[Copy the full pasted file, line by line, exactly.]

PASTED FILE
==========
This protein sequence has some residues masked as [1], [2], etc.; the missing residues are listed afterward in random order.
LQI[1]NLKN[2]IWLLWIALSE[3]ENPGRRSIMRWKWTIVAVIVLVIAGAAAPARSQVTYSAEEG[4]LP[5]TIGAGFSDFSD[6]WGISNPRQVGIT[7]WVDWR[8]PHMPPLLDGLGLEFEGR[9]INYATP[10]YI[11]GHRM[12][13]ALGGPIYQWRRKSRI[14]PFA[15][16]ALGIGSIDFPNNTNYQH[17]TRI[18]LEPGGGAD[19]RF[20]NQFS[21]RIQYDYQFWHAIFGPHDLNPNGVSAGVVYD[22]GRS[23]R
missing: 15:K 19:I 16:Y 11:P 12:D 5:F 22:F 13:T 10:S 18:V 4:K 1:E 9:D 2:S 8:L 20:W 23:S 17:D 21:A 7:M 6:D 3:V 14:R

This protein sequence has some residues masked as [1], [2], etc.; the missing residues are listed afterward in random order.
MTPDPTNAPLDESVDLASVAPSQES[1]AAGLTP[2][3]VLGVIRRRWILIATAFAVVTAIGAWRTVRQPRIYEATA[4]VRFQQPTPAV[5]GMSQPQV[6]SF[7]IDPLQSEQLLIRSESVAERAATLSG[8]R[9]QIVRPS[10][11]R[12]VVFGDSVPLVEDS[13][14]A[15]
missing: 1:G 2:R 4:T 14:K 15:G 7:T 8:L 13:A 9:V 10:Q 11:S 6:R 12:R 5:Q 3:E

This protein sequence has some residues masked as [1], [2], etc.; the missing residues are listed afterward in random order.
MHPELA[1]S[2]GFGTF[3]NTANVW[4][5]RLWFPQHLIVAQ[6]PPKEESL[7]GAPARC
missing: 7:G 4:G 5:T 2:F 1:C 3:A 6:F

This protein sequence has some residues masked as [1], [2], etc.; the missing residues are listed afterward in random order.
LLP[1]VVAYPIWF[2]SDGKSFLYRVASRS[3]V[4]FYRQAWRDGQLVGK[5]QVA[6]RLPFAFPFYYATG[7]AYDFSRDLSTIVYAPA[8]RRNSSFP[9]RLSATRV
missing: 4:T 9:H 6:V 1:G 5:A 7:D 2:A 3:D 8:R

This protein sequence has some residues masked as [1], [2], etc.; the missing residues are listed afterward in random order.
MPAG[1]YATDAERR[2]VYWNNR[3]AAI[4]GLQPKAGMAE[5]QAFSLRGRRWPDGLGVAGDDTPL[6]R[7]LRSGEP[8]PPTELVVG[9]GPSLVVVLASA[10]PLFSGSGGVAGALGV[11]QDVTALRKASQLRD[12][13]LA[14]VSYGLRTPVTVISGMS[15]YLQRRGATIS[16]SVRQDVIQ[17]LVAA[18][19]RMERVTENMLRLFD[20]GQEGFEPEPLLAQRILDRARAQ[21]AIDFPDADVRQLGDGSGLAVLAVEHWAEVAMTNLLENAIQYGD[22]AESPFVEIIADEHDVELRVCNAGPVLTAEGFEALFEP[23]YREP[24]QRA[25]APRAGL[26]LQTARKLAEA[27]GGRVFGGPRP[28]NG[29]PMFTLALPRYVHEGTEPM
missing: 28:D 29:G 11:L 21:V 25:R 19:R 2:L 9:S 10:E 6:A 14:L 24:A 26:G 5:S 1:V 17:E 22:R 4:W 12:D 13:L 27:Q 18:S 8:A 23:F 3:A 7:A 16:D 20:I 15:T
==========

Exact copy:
This protein sequence has some residues masked as [1], [2], etc.; the missing residues are listed afterward in random order.
LQI[1]NLKN[2]IWLLWIALSE[3]ENPGRRSIMRWKWTIVAVIVLVIAGAAAPARSQVTYSAEEG[4]LP[5]TIGAGFSDFSD[6]WGISNPRQVGIT[7]WVDWR[8]PHMPPLLDGLGLEFEGR[9]INYATP[10]YI[11]GHRM[12][13]ALGGPIYQWRRKSRI[14]PFA[15][16]ALGIGSIDFPNNTNYQH[17]TRI[18]LEPGGGAD[19]RF[20]NQFS[21]RIQYDYQFWHAIFGPHDLNPNGVSAGVVYD[22]GRS[23]R
missing: 15:K 19:I 16:Y 11:P 12:D 5:F 22:F 13:T 10:S 18:V 4:K 1:E 9:D 2:S 8:L 20:W 23:S 17:D 21:A 7:M 6:D 3:V 14:R

This protein sequence has some residues masked as [1], [2], etc.; the missing residues are listed afterward in random order.
MTPDPTNAPLDESVDLASVAPSQES[1]AAGLTP[2][3]VLGVIRRRWILIATAFAVVTAIGAWRTVRQPRIYEATA[4]VRFQQPTPAV[5]GMSQPQV[6]SF[7]IDPLQSEQLLIRSESVAERAATLSG[8]R[9]QIVRPS[10][11]R[12]VVFGDSVPLVEDS[13][14]A[15]
missing: 1:G 2:R 4:T 14:K 15:G 7:T 8:L 13:A 9:V 10:Q 11:S 6:R 12:R 5:Q 3:E

This protein sequence has some residues masked as [1], [2], etc.; the missing residues are listed afterward in random order.
MHPELA[1]S[2]GFGTF[3]NTANVW[4][5]RLWFPQHLIVAQ[6]PPKEESL[7]GAPARC
missing: 7:G 4:G 5:T 2:F 1:C 3:A 6:F

This protein sequence has some residues masked as [1], [2], etc.; the missing residues are listed afterward in random order.
LLP[1]VVAYPIWF[2]SDGKSFLYRVASRS[3]V[4]FYRQAWRDGQLVGK[5]QVA[6]RLPFAFPFYYATG[7]AYDFSRDLSTIVYAPA[8]RRNSSFP[9]RLSATRV
missing: 4:T 9:H 6:V 1:G 5:A 7:D 2:A 3:D 8:R

This protein sequence has some residues masked as [1], [2], etc.; the missing residues are listed afterward in random order.
MPAG[1]YATDAERR[2]VYWNNR[3]AAI[4]GLQPKAGMAE[5]QAFSLRGRRWPDGLGVAGDDTPL[6]R[7]LRSGEP[8]PPTELVVG[9]GPSLVVVLASA[10]PLFSGSGGVAGALGV[11]QDVTALRKASQLRD[12][13]LA[14]VSYGLRTPVTVISGMS[15]YLQRRGATIS[16]SVRQDVIQ[17]LVAA[18][19]RMERVTENMLRLFD[20]GQEGFEPEPLLAQRILDRARAQ[21]AIDFPDADVRQLGDGSGLAVLAVEHWAEVAMTNLLENAIQYGD[22]AESPFVEIIADEHDVELRVCNAGPVLTAEGFEALFEP[23]YREP[24]QRA[25]APRAGL[26]LQTARKLAEA[27]GGRVFGGPRP[28]NG[29]PMFTLALPRYVHEGTEPM
missing: 28:D 29:G 11:L 21:V 25:R 19:R 2:L 9:S 10:E 6:A 14:L 24:A 26:G 5:S 1:V 17:E 22:R 4:W 12:D 13:L 27:Q 18:S 8:A 23:F 3:A 7:A 16:D 20:I 15:T